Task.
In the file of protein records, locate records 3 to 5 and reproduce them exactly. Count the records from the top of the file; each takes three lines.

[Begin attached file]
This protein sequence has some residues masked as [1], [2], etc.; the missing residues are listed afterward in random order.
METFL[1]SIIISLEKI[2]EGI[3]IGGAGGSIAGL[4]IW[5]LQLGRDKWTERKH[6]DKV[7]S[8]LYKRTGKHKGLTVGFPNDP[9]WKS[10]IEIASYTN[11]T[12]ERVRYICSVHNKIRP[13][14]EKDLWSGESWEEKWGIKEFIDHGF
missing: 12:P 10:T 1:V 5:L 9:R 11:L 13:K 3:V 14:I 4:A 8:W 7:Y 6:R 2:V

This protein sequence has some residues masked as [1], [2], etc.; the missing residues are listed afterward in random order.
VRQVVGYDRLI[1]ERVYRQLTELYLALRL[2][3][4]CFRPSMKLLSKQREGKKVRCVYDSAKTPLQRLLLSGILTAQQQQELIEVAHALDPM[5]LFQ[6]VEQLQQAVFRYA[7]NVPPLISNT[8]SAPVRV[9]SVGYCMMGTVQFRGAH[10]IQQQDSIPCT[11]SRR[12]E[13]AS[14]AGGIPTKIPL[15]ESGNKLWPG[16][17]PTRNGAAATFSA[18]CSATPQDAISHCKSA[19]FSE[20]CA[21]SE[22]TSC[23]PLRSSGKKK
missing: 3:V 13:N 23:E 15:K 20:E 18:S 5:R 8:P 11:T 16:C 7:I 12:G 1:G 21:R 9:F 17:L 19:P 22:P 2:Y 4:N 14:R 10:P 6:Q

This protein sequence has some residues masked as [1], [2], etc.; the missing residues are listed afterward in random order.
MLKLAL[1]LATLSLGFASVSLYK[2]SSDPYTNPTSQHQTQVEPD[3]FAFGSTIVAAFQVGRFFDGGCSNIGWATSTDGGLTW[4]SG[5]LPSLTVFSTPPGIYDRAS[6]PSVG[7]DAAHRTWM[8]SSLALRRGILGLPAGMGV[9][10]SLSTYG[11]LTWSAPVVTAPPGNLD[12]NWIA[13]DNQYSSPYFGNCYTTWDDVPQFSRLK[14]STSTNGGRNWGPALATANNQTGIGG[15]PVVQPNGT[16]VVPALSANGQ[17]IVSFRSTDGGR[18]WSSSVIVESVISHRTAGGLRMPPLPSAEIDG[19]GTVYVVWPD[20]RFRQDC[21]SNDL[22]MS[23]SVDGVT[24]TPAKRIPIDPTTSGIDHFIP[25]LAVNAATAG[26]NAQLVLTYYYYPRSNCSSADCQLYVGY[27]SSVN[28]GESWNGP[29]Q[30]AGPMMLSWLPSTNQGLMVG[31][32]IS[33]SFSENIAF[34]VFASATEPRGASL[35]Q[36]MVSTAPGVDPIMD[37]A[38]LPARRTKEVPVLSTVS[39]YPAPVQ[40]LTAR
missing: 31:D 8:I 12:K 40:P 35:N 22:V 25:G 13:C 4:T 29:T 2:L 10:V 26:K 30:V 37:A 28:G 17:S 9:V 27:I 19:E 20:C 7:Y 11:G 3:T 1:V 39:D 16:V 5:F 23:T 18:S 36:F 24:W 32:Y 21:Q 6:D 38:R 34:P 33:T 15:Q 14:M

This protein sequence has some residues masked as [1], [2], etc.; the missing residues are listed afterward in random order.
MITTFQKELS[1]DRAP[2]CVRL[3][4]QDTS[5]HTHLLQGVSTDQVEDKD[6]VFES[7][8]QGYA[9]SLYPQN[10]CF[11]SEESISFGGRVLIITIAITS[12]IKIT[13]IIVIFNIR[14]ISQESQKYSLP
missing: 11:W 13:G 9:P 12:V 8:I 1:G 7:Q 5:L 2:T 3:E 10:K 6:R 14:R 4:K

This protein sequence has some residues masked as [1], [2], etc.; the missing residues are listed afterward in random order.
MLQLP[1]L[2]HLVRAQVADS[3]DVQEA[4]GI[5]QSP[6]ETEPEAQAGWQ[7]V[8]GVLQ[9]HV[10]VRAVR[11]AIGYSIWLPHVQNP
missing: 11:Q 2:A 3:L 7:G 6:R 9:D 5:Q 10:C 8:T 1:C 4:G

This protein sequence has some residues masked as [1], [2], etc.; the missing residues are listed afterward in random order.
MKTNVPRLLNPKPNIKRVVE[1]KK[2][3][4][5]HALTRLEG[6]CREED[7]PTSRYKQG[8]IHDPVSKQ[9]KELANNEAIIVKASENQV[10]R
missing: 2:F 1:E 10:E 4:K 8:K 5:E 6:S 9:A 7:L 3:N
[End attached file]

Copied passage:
This protein sequence has some residues masked as [1], [2], etc.; the missing residues are listed afterward in random order.
MLKLAL[1]LATLSLGFASVSLYK[2]SSDPYTNPTSQHQTQVEPD[3]FAFGSTIVAAFQVGRFFDGGCSNIGWATSTDGGLTW[4]SG[5]LPSLTVFSTPPGIYDRAS[6]PSVG[7]DAAHRTWM[8]SSLALRRGILGLPAGMGV[9][10]SLSTYG[11]LTWSAPVVTAPPGNLD[12]NWIA[13]DNQYSSPYFGNCYTTWDDVPQFSRLK[14]STSTNGGRNWGPALATANNQTGIGG[15]PVVQPNGT[16]VVPALSANGQ[17]IVSFRSTDGGR[18]WSSSVIVESVISHRTAGGLRMPPLPSAEIDG[19]GTVYVVWPD[20]RFRQDC[21]SNDL[22]MS[23]SVDGVT[24]TPAKRIPIDPTTSGIDHFIP[25]LAVNAATAG[26]NAQLVLTYYYYPRSNCSSADCQLYVGY[27]SSVN[28]GESWNGP[29]Q[30]AGPMMLSWLPSTNQGLMVG[31][32]IS[33]SFSENIAF[34]VFASATEPRGASL[35]Q[36]MVSTAPGVDPIMD[37]A[38]LPARRTKEVPVLSTVS[39]YPAPVQ[40]LTAR
missing: 31:D 8:I 12:K 40:P 35:N 22:V 25:G 13:C 4:T 29:T 2:L 10:V 26:K 30:V 37:A 28:G 17:S 9:V 27:I 19:E 20:C 7:Y 11:G 3:T 1:V 39:D 16:V 5:F 23:T 18:S 36:F 24:W 32:Y 21:Q 6:D 38:R 34:P 33:T 15:Q 14:M

This protein sequence has some residues masked as [1], [2], etc.; the missing residues are listed afterward in random order.
MITTFQKELS[1]DRAP[2]CVRL[3][4]QDTS[5]HTHLLQGVSTDQVEDKD[6]VFES[7][8]QGYA[9]SLYPQN[10]CF[11]SEESISFGGRVLIITIAITS[12]IKIT[13]IIVIFNIR[14]ISQESQKYSLP
missing: 11:W 13:G 9:P 12:V 8:I 1:G 7:Q 5:L 2:T 3:E 10:K 6:R 14:R 4:K

This protein sequence has some residues masked as [1], [2], etc.; the missing residues are listed afterward in random order.
MLQLP[1]L[2]HLVRAQVADS[3]DVQEA[4]GI[5]QSP[6]ETEPEAQAGWQ[7]V[8]GVLQ[9]HV[10]VRAVR[11]AIGYSIWLPHVQNP
missing: 11:Q 2:A 3:L 7:G 6:R 9:D 5:Q 10:C 8:T 1:C 4:G